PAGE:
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Virgin Atlantic flight from London to NY returns after pilot hurt in laser incident

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Virgin Atlantic flight from London to NY returns after pilot hurt in laser incident

Old 16th Feb 2016, 12:07
  #141 (permalink)  
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You don't have to maintain a lock. There isn't an LGB incoming.

A momentary flash or two, or three, or more is enough.

It is, however, quite easy to zap a passing airliner
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Old 16th Feb 2016, 12:13
  #142 (permalink)  
 
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I'm genuinely intrigued, those few of you that think us in the pilot community are 'overplaying' this ;- Do you think we are overstating the number of occurrences or the effects of them ? I'm a current Airline guy and I know of half a dozen colleagues that have been Lazed and at least half of those suffered medical effects of varying duration. Even if there are no medical consequences, can you not see the issue with being temporarily blinded/dazzled just before landing/after take-off ?
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Old 16th Feb 2016, 12:18
  #143 (permalink)  
 
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One day I was sitting in my home office and a little runt (misspelling) 100 yards up the road shone a laser through my window. I was staggered by the effect of what must have been a very momentary flash from what was probably a low-powered device (he was about ten years old so doubt he would have gotten hold of anything seriously powerful); my world turned green and I was seeing spots for quite a few minutes afterwards - I would not have liked to be piloting an aircraft, or driving or doing anything requiring decent vision. Seems to me that some of the posters who are suggesting it's not a potentially very serious problem have never had one of these things shone in their faces.....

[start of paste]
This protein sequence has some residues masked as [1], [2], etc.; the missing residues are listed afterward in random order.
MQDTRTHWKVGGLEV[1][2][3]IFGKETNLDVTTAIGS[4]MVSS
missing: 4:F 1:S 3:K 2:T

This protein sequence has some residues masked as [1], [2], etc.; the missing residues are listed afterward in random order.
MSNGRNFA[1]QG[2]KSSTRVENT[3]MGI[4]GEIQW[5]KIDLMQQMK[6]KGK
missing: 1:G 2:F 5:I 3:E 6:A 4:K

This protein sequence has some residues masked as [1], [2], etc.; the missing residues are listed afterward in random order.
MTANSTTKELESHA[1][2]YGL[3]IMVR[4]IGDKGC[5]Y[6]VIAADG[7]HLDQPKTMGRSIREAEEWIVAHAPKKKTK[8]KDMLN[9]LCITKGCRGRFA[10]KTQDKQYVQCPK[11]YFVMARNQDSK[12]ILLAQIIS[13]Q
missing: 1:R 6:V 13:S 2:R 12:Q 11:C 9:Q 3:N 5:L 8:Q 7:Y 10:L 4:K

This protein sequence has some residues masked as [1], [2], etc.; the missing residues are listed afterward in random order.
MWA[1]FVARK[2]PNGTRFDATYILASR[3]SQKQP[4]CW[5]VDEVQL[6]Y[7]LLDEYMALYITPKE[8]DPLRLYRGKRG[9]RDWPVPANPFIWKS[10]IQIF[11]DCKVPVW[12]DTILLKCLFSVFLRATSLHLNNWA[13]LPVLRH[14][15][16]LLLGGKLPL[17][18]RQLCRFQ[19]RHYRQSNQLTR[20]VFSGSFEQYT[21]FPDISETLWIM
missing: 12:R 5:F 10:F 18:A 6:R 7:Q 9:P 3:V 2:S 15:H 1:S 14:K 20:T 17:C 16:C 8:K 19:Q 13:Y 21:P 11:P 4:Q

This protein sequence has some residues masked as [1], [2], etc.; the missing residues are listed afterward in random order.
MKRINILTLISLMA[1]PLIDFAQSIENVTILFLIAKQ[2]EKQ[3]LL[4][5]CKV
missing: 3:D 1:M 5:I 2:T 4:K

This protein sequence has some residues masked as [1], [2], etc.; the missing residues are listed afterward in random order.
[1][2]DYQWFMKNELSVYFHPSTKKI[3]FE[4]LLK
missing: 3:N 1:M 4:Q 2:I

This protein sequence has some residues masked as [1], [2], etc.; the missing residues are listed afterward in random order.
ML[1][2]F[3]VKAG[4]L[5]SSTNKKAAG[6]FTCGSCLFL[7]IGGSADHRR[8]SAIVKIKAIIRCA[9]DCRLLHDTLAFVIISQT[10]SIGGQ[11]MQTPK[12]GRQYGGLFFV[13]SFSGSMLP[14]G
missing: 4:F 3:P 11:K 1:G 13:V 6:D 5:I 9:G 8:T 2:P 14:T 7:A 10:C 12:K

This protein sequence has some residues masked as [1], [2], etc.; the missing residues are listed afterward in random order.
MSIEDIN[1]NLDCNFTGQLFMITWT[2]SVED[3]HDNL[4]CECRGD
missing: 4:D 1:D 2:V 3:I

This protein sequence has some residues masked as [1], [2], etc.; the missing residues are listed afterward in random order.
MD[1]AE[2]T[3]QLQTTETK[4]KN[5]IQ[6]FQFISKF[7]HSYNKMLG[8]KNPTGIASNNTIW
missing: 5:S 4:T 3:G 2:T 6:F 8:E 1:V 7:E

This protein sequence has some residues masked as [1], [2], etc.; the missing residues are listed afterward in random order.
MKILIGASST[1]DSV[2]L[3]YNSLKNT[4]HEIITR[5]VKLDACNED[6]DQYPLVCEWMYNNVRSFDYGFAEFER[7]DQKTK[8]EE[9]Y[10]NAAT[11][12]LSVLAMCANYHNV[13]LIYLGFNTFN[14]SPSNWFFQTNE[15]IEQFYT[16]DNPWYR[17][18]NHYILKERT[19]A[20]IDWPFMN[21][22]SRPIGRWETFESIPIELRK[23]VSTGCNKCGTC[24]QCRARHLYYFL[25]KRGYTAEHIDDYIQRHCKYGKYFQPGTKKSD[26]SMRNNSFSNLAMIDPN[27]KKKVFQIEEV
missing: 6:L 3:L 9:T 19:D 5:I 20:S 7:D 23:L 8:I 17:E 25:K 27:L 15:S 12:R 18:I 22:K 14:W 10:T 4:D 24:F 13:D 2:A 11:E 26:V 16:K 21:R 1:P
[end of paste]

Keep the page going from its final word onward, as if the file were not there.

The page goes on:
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Old 16th Feb 2016, 12:26
  #144 (permalink)  
 
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PDRI says:
I posted an analysis with the power density numbers showing that the problem was unlikely to be as significant as suggested

His theory focuses upon lasers aimed at airliners at height.

The evidence from around the world shows that, in practice, airliners are predominantly targeted when they are on approach to or departing from airports.
The former more often than the latter.

There is a significant problem.
Suggesting that there is not is ridiculous.
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Old 16th Feb 2016, 12:27
  #145 (permalink)  
 
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Tourist,
The data that PDR1 posted demonstrated that it would be difficult to hold a laser beam onto an aircraft at a few thousand feet, at least for long enough to affect the pilot/s.
But however difficult it may be to 'hit' an aircraft the fact is that some users have been able to achieve this, as demonstrated by the many reports to CAA and other authorities.

There are clearly many of these lasers in the wrong hands, and a 'success' rate of 1% or even 0.1% in hitting an aircraft is still too much.

Where Gouli and PDR1 have gone too far is to suggest that their calculations prove the pilots' reports and actions to be false or with some ulterior motive. That is offensive and unacceptable.
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Old 16th Feb 2016, 12:30
  #146 (permalink)  
 
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I somehow think Karma or Darwin theory will kick in.